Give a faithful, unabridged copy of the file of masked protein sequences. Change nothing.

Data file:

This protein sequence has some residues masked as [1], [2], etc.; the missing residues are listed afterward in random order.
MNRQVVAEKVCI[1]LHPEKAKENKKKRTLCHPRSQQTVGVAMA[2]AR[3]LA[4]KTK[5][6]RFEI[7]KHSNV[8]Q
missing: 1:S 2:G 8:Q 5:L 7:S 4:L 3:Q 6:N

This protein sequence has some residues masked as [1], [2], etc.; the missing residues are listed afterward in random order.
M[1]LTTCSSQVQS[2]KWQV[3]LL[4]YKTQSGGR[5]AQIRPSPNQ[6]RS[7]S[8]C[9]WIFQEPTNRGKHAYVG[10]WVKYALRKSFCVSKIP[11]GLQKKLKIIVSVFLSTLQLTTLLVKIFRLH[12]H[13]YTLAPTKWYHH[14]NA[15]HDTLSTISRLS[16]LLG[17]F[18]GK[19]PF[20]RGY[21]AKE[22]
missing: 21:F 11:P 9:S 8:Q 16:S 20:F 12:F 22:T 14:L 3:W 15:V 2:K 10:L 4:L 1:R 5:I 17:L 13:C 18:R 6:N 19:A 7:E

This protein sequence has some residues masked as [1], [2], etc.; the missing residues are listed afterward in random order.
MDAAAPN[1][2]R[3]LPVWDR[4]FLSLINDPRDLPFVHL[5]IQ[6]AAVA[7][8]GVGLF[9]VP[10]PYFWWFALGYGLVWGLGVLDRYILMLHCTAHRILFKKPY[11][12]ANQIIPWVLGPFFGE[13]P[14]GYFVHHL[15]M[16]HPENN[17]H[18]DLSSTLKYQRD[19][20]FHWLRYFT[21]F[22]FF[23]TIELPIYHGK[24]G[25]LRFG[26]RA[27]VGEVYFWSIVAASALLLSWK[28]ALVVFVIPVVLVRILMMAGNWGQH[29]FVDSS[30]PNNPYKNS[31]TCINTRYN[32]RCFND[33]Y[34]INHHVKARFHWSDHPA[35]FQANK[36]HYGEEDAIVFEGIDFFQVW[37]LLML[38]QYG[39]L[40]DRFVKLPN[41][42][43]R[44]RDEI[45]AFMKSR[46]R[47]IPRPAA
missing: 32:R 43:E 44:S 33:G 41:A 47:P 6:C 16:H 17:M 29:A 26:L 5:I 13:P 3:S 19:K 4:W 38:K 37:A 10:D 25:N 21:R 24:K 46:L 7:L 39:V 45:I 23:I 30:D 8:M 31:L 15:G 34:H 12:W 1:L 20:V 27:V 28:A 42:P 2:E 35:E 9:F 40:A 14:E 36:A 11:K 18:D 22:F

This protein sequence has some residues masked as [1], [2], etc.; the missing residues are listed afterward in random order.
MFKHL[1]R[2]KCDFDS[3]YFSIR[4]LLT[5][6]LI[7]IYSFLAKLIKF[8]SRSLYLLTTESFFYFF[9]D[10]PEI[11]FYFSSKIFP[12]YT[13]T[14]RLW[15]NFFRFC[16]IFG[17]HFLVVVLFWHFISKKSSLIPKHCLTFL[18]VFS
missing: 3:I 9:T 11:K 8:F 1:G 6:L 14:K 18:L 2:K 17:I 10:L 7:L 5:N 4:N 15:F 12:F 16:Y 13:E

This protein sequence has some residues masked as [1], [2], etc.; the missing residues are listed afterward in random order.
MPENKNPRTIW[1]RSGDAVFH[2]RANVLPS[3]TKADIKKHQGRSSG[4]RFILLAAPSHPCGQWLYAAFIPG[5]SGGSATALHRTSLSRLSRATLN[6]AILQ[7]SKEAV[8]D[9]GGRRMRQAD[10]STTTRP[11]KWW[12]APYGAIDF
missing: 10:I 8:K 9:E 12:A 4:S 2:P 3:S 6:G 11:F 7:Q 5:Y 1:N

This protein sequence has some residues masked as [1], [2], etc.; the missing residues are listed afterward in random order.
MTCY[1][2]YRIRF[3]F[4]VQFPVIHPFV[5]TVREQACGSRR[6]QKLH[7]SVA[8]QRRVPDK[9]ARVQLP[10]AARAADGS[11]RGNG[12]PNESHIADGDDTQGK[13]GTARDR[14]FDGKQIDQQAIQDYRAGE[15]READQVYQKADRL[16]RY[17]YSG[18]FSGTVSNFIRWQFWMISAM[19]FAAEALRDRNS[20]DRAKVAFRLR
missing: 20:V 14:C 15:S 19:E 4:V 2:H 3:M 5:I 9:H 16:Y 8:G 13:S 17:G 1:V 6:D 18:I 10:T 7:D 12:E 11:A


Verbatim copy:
This protein sequence has some residues masked as [1], [2], etc.; the missing residues are listed afterward in random order.
MNRQVVAEKVCI[1]LHPEKAKENKKKRTLCHPRSQQTVGVAMA[2]AR[3]LA[4]KTK[5][6]RFEI[7]KHSNV[8]Q
missing: 1:S 2:G 8:Q 5:L 7:S 4:L 3:Q 6:N

This protein sequence has some residues masked as [1], [2], etc.; the missing residues are listed afterward in random order.
M[1]LTTCSSQVQS[2]KWQV[3]LL[4]YKTQSGGR[5]AQIRPSPNQ[6]RS[7]S[8]C[9]WIFQEPTNRGKHAYVG[10]WVKYALRKSFCVSKIP[11]GLQKKLKIIVSVFLSTLQLTTLLVKIFRLH[12]H[13]YTLAPTKWYHH[14]NA[15]HDTLSTISRLS[16]LLG[17]F[18]GK[19]PF[20]RGY[21]AKE[22]
missing: 21:F 11:P 9:S 8:Q 16:S 20:F 12:F 22:T 14:L 3:W 15:V 2:K 10:L 4:L 1:R 5:I 17:L 13:C 18:R 6:N 19:A 7:E

This protein sequence has some residues masked as [1], [2], etc.; the missing residues are listed afterward in random order.
MDAAAPN[1][2]R[3]LPVWDR[4]FLSLINDPRDLPFVHL[5]IQ[6]AAVA[7][8]GVGLF[9]VP[10]PYFWWFALGYGLVWGLGVLDRYILMLHCTAHRILFKKPY[11][12]ANQIIPWVLGPFFGE[13]P[14]GYFVHHL[15]M[16]HPENN[17]H[18]DLSSTLKYQRD[19][20]FHWLRYFT[21]F[22]FF[23]TIELPIYHGK[24]G[25]LRFG[26]RA[27]VGEVYFWSIVAASALLLSWK[28]ALVVFVIPVVLVRILMMAGNWGQH[29]FVDSS[30]PNNPYKNS[31]TCINTRYN[32]RCFND[33]Y[34]INHHVKARFHWSDHPA[35]FQANK[36]HYGEEDAIVFEGIDFFQVW[37]LLML[38]QYG[39]L[40]DRFVKLPN[41][42][43]R[44]RDEI[45]AFMKSR[46]R[47]IPRPAA
missing: 32:R 43:E 44:S 33:G 41:A 47:P 6:C 16:H 17:M 29:A 26:L 5:I 13:P 3:S 19:K 4:W 38:K 37:A 10:D 25:N 21:R 24:K 46:L 7:L 39:V 45:I 23:I 30:D 8:M 31:L 15:G 34:H 12:W 1:L 20:V 27:V 28:A 42:P 2:E 35:E 9:F 40:A 14:E 36:A 11:K 18:D 22:F

This protein sequence has some residues masked as [1], [2], etc.; the missing residues are listed afterward in random order.
MFKHL[1]R[2]KCDFDS[3]YFSIR[4]LLT[5][6]LI[7]IYSFLAKLIKF[8]SRSLYLLTTESFFYFF[9]D[10]PEI[11]FYFSSKIFP[12]YT[13]T[14]RLW[15]NFFRFC[16]IFG[17]HFLVVVLFWHFISKKSSLIPKHCLTFL[18]VFS
missing: 3:I 9:T 11:K 8:F 1:G 6:L 14:K 18:L 2:K 17:I 10:L 7:L 5:N 4:N 15:F 12:F 16:Y 13:E

This protein sequence has some residues masked as [1], [2], etc.; the missing residues are listed afterward in random order.
MPENKNPRTIW[1]RSGDAVFH[2]RANVLPS[3]TKADIKKHQGRSSG[4]RFILLAAPSHPCGQWLYAAFIPG[5]SGGSATALHRTSLSRLSRATLN[6]AILQ[7]SKEAV[8]D[9]GGRRMRQAD[10]STTTRP[11]KWW[12]APYGAIDF
missing: 10:I 8:K 9:E 12:A 4:S 2:P 3:S 6:G 11:F 7:Q 5:Y 1:N

This protein sequence has some residues masked as [1], [2], etc.; the missing residues are listed afterward in random order.
MTCY[1][2]YRIRF[3]F[4]VQFPVIHPFV[5]TVREQACGSRR[6]QKLH[7]SVA[8]QRRVPDK[9]ARVQLP[10]AARAADGS[11]RGNG[12]PNESHIADGDDTQGK[13]GTARDR[14]FDGKQIDQQAIQDYRAGE[15]READQVYQKADRL[16]RY[17]YSG[18]FSGTVSNFIRWQFWMISAM[19]FAAEALRDRNS[20]DRAKVAFRLR
missing: 20:V 14:C 15:S 19:E 4:V 2:H 3:M 5:I 9:H 16:Y 8:G 13:S 17:G 1:V 6:D 18:I 10:T 7:D 12:E 11:A